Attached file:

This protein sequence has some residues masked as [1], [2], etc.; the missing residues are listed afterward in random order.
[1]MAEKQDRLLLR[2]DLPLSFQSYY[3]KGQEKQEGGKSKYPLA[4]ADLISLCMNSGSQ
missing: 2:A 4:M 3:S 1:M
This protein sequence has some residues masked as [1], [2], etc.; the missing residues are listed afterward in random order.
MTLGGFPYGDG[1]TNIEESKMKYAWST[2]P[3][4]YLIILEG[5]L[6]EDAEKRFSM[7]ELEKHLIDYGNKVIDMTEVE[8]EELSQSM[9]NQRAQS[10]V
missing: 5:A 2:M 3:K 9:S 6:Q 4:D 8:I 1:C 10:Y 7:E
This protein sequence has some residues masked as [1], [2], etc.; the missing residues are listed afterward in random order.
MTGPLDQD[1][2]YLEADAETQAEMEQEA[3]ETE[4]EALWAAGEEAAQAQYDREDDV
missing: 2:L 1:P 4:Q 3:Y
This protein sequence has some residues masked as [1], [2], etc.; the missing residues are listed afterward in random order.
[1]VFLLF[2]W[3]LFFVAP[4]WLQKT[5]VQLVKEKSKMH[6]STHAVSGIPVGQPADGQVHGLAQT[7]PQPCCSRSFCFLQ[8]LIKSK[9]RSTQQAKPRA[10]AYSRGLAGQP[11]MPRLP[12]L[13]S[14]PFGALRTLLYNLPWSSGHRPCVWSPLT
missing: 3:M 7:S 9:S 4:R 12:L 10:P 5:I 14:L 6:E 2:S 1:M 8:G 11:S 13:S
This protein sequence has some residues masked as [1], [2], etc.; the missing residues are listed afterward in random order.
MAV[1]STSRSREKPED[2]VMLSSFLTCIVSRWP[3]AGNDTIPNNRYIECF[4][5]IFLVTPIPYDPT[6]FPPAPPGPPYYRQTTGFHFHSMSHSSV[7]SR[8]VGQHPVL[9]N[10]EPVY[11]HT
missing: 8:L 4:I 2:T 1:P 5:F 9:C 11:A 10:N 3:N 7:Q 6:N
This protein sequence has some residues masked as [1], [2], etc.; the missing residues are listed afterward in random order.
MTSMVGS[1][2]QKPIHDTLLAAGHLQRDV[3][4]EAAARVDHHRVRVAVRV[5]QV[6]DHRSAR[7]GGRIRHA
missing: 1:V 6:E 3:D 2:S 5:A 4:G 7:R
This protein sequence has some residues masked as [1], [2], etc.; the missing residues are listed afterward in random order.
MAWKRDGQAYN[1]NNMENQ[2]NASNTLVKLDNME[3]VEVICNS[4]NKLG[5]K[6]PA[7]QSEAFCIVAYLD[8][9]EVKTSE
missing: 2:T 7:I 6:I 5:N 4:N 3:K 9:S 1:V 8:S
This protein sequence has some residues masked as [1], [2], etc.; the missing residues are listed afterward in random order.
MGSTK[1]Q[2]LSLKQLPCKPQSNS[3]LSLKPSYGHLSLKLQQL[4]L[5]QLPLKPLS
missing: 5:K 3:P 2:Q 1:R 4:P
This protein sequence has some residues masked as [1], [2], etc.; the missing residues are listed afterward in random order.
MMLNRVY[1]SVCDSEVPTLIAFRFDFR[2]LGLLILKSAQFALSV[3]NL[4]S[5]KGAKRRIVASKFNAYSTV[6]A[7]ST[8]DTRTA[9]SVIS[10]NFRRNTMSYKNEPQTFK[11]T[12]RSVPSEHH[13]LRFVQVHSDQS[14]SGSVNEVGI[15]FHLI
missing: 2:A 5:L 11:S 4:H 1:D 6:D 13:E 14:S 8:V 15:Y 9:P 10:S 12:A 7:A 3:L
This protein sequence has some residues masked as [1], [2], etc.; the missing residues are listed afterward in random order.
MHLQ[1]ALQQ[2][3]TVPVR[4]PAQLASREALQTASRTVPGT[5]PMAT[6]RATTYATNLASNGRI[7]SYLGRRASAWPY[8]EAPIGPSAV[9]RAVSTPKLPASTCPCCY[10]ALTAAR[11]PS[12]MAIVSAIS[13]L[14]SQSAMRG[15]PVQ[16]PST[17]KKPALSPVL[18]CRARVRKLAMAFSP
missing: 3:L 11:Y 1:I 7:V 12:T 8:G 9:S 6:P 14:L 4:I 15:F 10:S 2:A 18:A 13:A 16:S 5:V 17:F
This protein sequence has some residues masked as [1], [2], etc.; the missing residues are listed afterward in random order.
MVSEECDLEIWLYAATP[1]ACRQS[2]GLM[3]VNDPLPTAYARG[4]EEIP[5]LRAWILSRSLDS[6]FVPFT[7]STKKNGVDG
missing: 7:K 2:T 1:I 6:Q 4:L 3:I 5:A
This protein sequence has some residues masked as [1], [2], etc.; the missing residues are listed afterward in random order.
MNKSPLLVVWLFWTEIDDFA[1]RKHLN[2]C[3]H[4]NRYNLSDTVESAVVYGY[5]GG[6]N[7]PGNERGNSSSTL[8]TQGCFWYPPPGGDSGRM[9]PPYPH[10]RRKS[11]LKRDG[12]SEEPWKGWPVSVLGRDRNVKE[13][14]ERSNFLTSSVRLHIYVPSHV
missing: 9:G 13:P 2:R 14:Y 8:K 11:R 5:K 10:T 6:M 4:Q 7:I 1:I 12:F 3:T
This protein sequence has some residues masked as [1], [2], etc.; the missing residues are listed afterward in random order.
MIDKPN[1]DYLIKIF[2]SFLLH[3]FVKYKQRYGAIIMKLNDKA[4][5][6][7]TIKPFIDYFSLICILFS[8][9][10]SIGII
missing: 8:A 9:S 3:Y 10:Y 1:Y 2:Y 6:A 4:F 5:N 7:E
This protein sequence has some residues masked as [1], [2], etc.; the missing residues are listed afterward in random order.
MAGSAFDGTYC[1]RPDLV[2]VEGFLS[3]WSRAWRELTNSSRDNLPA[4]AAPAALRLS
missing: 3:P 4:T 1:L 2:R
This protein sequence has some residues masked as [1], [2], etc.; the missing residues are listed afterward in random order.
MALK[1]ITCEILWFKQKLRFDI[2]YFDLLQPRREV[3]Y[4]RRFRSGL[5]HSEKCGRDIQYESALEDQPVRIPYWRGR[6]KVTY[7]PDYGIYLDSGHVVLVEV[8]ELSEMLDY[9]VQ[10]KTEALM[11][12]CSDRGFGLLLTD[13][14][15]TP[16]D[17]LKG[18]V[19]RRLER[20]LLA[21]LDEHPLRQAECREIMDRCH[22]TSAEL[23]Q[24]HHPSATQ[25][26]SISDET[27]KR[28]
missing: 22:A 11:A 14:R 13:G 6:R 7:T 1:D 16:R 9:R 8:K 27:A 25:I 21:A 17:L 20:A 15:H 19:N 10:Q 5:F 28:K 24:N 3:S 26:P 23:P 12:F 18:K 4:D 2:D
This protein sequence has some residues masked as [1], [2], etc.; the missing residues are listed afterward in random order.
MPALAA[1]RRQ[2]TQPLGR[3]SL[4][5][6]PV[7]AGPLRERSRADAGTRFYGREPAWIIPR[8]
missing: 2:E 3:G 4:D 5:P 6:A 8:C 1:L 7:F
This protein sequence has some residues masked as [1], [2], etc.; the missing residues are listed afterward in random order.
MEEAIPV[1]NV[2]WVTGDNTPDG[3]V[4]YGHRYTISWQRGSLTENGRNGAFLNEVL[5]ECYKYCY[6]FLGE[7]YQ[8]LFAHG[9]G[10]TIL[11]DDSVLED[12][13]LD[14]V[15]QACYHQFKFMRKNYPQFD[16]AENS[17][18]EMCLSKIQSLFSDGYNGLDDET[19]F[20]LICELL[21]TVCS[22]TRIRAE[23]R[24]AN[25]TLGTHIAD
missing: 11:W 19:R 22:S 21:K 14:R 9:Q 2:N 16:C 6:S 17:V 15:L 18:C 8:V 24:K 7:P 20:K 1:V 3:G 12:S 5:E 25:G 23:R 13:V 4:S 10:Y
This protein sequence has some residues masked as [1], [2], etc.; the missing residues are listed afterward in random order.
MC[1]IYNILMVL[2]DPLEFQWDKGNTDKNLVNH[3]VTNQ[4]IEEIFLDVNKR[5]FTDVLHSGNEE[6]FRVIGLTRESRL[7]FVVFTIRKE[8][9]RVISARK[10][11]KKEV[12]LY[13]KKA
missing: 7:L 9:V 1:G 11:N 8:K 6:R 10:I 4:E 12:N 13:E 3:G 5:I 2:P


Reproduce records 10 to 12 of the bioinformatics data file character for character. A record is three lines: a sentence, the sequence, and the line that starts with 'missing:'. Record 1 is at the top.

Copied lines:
This protein sequence has some residues masked as [1], [2], etc.; the missing residues are listed afterward in random order.
MHLQ[1]ALQQ[2][3]TVPVR[4]PAQLASREALQTASRTVPGT[5]PMAT[6]RATTYATNLASNGRI[7]SYLGRRASAWPY[8]EAPIGPSAV[9]RAVSTPKLPASTCPCCY[10]ALTAAR[11]PS[12]MAIVSAIS[13]L[14]SQSAMRG[15]PVQ[16]PST[17]KKPALSPVL[18]CRARVRKLAMAFSP
missing: 3:L 11:Y 1:I 7:V 12:T 8:G 9:S 6:P 14:L 4:I 15:F 10:S 2:A 18:A 13:A 16:S 5:V 17:F
This protein sequence has some residues masked as [1], [2], etc.; the missing residues are listed afterward in random order.
MVSEECDLEIWLYAATP[1]ACRQS[2]GLM[3]VNDPLPTAYARG[4]EEIP[5]LRAWILSRSLDS[6]FVPFT[7]STKKNGVDG
missing: 7:K 2:T 1:I 6:Q 4:L 3:I 5:A
This protein sequence has some residues masked as [1], [2], etc.; the missing residues are listed afterward in random order.
MNKSPLLVVWLFWTEIDDFA[1]RKHLN[2]C[3]H[4]NRYNLSDTVESAVVYGY[5]GG[6]N[7]PGNERGNSSSTL[8]TQGCFWYPPPGGDSGRM[9]PPYPH[10]RRKS[11]LKRDG[12]SEEPWKGWPVSVLGRDRNVKE[13][14]ERSNFLTSSVRLHIYVPSHV
missing: 9:G 13:P 2:R 14:Y 8:K 11:R 5:K 10:T 6:M 4:Q 7:I 1:I 12:F 3:T